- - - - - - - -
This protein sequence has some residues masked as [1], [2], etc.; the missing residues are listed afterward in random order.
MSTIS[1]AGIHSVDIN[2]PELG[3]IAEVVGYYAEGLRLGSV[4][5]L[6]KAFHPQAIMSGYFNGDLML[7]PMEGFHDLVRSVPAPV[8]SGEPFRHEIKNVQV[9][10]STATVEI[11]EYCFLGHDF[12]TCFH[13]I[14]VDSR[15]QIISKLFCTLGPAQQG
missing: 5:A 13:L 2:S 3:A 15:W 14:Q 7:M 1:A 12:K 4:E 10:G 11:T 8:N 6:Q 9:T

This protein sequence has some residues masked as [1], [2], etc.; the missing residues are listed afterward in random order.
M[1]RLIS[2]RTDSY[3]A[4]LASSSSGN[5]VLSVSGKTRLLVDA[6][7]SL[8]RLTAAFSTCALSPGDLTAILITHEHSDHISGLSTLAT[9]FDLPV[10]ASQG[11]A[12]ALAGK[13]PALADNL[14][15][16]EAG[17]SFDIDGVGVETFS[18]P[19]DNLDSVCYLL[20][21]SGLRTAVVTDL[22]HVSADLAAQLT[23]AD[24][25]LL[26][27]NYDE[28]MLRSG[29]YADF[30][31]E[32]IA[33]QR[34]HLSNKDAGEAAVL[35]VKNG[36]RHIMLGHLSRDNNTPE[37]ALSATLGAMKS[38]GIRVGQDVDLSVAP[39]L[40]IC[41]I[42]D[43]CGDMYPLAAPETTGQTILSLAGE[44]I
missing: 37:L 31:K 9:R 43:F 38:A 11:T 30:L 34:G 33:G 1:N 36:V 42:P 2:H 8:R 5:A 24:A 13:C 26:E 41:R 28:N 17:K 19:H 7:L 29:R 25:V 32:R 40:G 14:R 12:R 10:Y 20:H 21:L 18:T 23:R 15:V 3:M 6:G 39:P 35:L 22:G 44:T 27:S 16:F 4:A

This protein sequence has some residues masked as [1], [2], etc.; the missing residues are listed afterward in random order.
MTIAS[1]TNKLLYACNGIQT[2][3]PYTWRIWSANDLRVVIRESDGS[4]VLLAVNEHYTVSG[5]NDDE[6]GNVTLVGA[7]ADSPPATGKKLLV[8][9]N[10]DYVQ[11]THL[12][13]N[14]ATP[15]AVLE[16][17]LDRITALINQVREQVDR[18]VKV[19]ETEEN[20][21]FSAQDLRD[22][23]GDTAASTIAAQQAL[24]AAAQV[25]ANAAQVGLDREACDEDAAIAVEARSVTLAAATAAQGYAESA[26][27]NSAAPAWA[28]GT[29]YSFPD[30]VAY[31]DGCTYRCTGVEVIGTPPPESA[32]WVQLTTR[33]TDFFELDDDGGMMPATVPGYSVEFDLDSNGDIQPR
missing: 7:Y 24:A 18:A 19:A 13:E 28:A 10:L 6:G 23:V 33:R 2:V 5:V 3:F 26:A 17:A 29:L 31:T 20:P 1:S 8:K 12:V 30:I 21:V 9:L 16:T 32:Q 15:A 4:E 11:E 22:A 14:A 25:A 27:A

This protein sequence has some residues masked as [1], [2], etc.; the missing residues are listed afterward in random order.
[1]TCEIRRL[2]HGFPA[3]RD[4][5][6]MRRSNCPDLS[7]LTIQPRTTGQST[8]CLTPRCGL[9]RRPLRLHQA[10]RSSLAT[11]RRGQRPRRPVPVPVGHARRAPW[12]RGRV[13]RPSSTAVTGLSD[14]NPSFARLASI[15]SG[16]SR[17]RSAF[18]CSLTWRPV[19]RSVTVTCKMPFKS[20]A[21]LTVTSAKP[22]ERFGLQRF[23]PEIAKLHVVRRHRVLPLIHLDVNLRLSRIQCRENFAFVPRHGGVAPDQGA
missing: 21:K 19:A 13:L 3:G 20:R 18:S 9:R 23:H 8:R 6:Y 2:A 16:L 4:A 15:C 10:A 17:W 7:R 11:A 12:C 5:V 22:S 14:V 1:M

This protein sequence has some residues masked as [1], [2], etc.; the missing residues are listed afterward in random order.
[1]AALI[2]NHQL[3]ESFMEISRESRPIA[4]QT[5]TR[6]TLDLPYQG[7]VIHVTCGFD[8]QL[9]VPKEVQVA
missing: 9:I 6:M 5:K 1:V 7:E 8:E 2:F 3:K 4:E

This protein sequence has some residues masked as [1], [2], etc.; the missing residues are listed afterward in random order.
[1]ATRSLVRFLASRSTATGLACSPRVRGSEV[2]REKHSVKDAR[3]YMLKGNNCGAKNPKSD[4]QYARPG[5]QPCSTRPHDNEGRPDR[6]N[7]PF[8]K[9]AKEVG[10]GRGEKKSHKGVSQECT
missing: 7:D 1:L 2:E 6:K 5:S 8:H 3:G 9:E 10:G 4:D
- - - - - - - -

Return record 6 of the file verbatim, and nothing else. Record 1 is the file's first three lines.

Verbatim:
This protein sequence has some residues masked as [1], [2], etc.; the missing residues are listed afterward in random order.
[1]ATRSLVRFLASRSTATGLACSPRVRGSEV[2]REKHSVKDAR[3]YMLKGNNCGAKNPKSD[4]QYARPG[5]QPCSTRPHDNEGRPDR[6]N[7]PF[8]K[9]AKEVG[10]GRGEKKSHKGVSQECT
missing: 7:D 1:L 2:E 6:K 5:S 8:H 3:G 9:E 10:G 4:D